Order, etc., etc., to arrest and conduct to the Bastille our brother Henry of Navarre.

“Good, that is done!” he exclaimed, signing hurriedly. “Adieu, mother.”

He hastened from the room, followed by his dogs, greatly pleased to have gotten rid of Catharine so easily.

Charles IX. had been waited for with impatience, and as his promptness in hunting matters was well known, every one wondered at the delay. So when he finally appeared, the hunters welcomed him by shouts of “Long live the King!” the outriders by a flourish of trumpets, the horses by neighing, the dogs by barking. All this noise and hubbub brought a flush to his pale cheeks, his heart swelled, and for a moment Charles was young and happy.

The King scarcely took the time to salute the brilliant company gathered in the court-yard. He nodded to the Duc d’Alençon, waved his hand to his sister Marguerite, passed Henry without apparently seeing him, and sprang upon the fiery Barbary horse, which started off at once. But after curvetting around three or four times, he realized what sort of a rider he had to deal with and quieted down. The trumpets again sounded, and the King left the Louvre followed by the Duc d’Alençon, the King of Navarre, Marguerite, Madame de Nevers, Madame de Sauve, Tavannes, and the principal courtiers.

It goes without saying that La Mole and Coconnas were of the number.

As to the Duc d’Anjou, he had been at the siege of La Rochelle for three months.

While waiting for the King, Henry had spoken to his wife, who in returning his greeting had whispered,

“The courier from Rome was admitted by Monsieur de Coconnas himself to the chamber of the Duc d’Alençon a quarter of an hour before the messenger from the Duc de Nevers saw the King.”

“Then he knows all,” said Henry.

“He must know all,” replied Marguerite; “but keep your eyes on him and see how, in spite of his usual dissimulation, his eyes shine.”

Ventre saint gris!” murmured the Béarnais. “I should think they would; he hunts triple game today: France, Poland, and Navarre, without counting the wild boar.”

He bowed to his wife, returned to his place, and calling one of his servants whose ancestors had been in the service of his father for more than a century, and whom he employed as ordinary messenger in his love affairs:

“Orthon,” said he, “take this key to the cousin of Madame de Sauve, who you know lives with his mistress at the corner of the Rue des Quatre Fils. Say to him that his cousin desires to speak to him this evening; that he is to enter my room, and, in case I am not there, to wait for me. If I am late, he is to lie down on my bed.”

“Is there an answer, sire?”

“No, except to tell me if you find him. The key is for him alone, you understand?”

“Yes, sire.”

“Wait; do not start now, plague you! Before leaving Paris I will call you to tighten my saddle-girths; in that way you will naturally have to lag behind, and you can carry out your commission and join us at Bondy.”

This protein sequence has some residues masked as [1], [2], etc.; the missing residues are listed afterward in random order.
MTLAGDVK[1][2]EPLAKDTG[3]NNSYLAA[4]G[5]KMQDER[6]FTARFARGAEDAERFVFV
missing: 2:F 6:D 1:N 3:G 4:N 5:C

The servant made a sign of obedience and rode away.

They set out by the Rue Saint Honoré, through the Rue Saint Denis, and the Faubourg. At the Rue Saint Laurent the saddle-girths of the King of Navarre became loose. Orthon rode up to him, and everything happened as had been agreed on between him and his master, who followed the royal procession along the Rue des Récollets, where his faithful servant sought the Rue du Temple.

When Henry overtook the King, Charles was engaged in such an interesting conversation with the Duc d’Alençon, on the subject of the weather, the age of the wild boar which was a recluse, and as to where he had made his lair, that he did not notice, or pretended he did not notice, that Henry had lagged behind a moment.

In the meantime Marguerite had watched each countenance from afar and thought she perceived a certain embarrassment in the eyes of her brother every time she looked at him. Madame de Nevers was abandoning herself to mad gayety, for Coconnas, supremely happy that day, was making numberless jokes near her to make the ladies laugh.

As to La Mole he had already twice found an opportunity to kiss Marguerite’s white scarf with gold fringe, without the act, which was carried out with the skill usual to lovers, having been seen by more than three or four.

About a quarter-past eight they reached Bondy. The first thought of Charles IX. was to find out if the wild boar had held out.

The boar was in his lair, and the outrider who had turned him aside answered for him. A breakfast was ready. The King drank a glass of Hungarian wine. Charles IX. invited the ladies to take seats at table, and in his impatience to pass away the time set out to visit the kennels and the roosts, giving orders not to unsaddle his horse, as he said he had never had a better or a stronger mount.

While the King was taking this stroll, the Duc de Guise arrived. He was armed for war rather than for hunting, and was accompanied by twenty or thirty gentlemen equipped in like manner. He asked at once for the King, joined him, and returned talking with him.

At exactly nine o’clock the King himself gave the signal to start, and each one mounted and set out to the meet. During the ride Henry found another opportunity to be near his wife.

“Well,” said he, “do you know anything new?”

“No,” replied Marguerite, “unless it is that my brother Charles looks at you strangely.”

“I have noticed it,” said Henry.

“Have you taken precautions?”

“I have on a coat of mail, and at my side a good Spanish hunting knife, as sharp as a razor, and as pointed as a needle. I could pierce pistols with it.”

“In that case,” said Marguerite, “God protect you!”

The outrider in charge of the hunt made a sign. They had reached the lair.

Last updated Sunday, March 27, 2016 at 11:53